Pompey: The Background, Strategies, Tactics and Battlefield Experiences of the Greatest Commanders of History

Pompey: The Background, Strategies, Tactics and Battlefield Experiences of the Greatest Commanders of History

Nic Fields

Language: English

Pages: 68

ISBN: 2:00256514

Format: PDF / Kindle (mobi) / ePub


Osprey Command Series #23

Pompey, or Pompey the Great, was one of the best military leaders of the late Roman Republic. His campaigns against the Marians, his battles in Hispania and his defeat of the Mediterranean pirates launched him to political stardom where he became an ally of Julius Caesar and a member of the First Triumvirate. However, an alliance between two such ambitious figures could not last, and the two became bitter rivals as the Republic descended into civil war. This book tells the complete story of Pompey as a military commander, pulling him out from the shadows of Julius Caesar's writings and examining him and his campaigns on their own merits.

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auxiliaries, and the Armenian king was extremely sorry that he had only one Roman general to fight. The royal quip provoked much sycophantic mirth. Soon afterwards, Lucullus' legions cut Tigranes' great host to pieces in a matter of hours. Tigranes' showpiece capital was then stormed and literally taken apart. With their customary brutal efficiency, the Romans stripped the city bare, Lucullus taking the royal treasury, and his men everything else. In 68 BC Mithridates slipped out of Armenia and

so-called conference took place between the 'big three' in order to settle their supposed differences and ordain the course of future political events. In truth, it was meeting just between two of the dynasts, Pompey and Caesar, the latter looking after the interests of the third, Crassus. According to an aside from Cicero (/am. 1.9.5), a man surely in the know, Caesar had previously met with Crassus at Ravenna. (Fototeca ENIT) 43 The Rubicon, flowing through Bellaria-Igea Marina,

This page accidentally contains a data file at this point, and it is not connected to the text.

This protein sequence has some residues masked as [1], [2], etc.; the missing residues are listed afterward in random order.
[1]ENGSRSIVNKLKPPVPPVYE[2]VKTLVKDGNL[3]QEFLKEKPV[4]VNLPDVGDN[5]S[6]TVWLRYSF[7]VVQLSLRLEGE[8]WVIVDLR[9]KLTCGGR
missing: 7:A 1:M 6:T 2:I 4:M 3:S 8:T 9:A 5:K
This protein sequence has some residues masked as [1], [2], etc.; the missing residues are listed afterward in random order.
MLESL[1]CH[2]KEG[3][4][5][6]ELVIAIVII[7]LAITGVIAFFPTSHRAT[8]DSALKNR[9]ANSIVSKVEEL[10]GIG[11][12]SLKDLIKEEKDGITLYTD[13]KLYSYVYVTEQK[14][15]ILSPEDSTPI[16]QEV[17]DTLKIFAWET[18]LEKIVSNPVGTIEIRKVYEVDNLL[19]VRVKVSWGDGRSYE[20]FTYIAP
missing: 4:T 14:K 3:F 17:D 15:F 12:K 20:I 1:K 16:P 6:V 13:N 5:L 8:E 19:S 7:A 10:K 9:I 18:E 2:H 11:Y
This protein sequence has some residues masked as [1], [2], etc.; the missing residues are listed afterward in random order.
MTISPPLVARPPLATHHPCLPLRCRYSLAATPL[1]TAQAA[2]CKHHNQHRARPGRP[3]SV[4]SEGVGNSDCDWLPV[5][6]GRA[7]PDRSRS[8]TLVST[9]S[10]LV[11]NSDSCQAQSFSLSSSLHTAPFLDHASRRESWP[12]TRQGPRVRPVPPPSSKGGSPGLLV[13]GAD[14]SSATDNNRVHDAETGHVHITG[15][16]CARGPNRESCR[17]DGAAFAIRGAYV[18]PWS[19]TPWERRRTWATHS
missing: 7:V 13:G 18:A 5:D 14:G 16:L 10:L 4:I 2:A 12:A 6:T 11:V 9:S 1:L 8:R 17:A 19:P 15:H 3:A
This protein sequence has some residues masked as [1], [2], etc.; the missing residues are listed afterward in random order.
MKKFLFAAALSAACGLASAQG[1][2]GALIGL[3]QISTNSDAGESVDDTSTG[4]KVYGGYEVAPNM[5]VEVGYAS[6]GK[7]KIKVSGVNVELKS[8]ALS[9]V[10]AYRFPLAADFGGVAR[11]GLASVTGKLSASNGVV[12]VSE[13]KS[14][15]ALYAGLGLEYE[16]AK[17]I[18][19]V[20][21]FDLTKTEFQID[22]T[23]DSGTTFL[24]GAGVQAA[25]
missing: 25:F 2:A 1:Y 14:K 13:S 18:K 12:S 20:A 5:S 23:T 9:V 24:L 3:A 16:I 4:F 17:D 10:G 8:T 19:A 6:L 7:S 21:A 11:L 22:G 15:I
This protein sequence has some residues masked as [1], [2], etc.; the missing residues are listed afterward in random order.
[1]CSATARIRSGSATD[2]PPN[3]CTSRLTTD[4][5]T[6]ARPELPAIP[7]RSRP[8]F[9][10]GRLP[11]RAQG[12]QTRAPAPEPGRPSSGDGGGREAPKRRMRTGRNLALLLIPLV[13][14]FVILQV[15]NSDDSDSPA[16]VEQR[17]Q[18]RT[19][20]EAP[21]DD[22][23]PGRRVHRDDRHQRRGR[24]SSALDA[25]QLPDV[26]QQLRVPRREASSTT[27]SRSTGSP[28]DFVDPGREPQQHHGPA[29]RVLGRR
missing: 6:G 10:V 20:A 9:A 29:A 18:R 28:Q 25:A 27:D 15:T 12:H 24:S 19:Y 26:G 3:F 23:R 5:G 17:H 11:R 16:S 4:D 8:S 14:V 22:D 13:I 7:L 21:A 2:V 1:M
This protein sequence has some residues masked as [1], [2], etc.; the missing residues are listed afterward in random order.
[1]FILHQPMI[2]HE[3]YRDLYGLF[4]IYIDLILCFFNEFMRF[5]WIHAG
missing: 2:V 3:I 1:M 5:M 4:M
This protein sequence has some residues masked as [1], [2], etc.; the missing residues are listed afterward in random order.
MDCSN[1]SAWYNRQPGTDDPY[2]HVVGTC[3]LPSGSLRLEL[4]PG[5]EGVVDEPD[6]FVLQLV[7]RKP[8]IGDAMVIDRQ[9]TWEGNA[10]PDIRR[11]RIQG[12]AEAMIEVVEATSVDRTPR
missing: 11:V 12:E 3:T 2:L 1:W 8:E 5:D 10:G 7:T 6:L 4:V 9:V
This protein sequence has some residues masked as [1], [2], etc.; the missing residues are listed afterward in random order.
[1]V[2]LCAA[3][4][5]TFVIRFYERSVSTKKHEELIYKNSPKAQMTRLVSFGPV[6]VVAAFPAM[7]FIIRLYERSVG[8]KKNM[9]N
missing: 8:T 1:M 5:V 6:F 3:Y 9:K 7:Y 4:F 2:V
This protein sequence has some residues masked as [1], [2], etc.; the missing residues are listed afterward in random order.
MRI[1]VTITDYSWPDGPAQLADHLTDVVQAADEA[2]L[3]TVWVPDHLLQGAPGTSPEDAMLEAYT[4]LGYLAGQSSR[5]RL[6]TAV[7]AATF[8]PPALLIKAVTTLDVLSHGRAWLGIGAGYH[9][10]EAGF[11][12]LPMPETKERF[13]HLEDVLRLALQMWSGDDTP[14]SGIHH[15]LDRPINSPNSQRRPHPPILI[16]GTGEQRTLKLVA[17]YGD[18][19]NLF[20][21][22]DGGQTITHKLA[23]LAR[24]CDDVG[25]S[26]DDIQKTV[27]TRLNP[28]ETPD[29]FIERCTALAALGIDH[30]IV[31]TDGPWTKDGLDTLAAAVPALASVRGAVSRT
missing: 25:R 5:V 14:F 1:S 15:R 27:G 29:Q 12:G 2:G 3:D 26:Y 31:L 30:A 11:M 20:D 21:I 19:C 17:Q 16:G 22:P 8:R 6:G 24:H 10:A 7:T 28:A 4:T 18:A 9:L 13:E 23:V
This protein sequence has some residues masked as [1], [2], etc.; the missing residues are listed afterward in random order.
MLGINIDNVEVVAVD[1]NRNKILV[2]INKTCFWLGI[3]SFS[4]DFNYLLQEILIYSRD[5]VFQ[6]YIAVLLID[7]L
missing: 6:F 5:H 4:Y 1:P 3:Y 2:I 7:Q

ultimate accolade for a general deemed to have won a significant victory over a worthy, foreign foe. The triumph was a procession from the campus Martius to the temple of Iuppiter Capitolinus (aka Iuppiter Best and Greatest) on the Capitoline Hill, today's Campidoglio, the most sacred spot in Rome. Here the triumphator gave thanks for his victory, which must have been substantial to merit this sort of celebration. Gaining a triumph was by no means easy; a number of conditions had to be met before

Marcus Aemilius Lepidus, attempted to undo the Sullan reforms. However, political opposition from the oligarchy of Sulla caused him to resort to armed revolt, exploiting the tension between Sullan colonists and the indigenous inhabitants in Etruria. In an effort to strengthen his power base he championed the cause of the dispossessed, promising to give back to them the land that Sulla had confiscated for the settlement of his own veteran soldiers. Lepidus sought help from the governor of Gallia

Gaul, Pompey was forced to use this watershed pass when making his way to Iberia in 77 BC (Sail. Hist. 2.98). He probably skirmished with a few local Gauls en route, but he met no serious opposition, reaching the southernmost bend of the Durance river by mid-September. (Francofranco56) 13 Remains of the Via Domitia at the oppidum of Ambrussum. This was the first Roman road Laid in Gaul, Linking Italy to Iberia through Gallia Transalpina, crossing the Alps by one of the easiest passes, the Col

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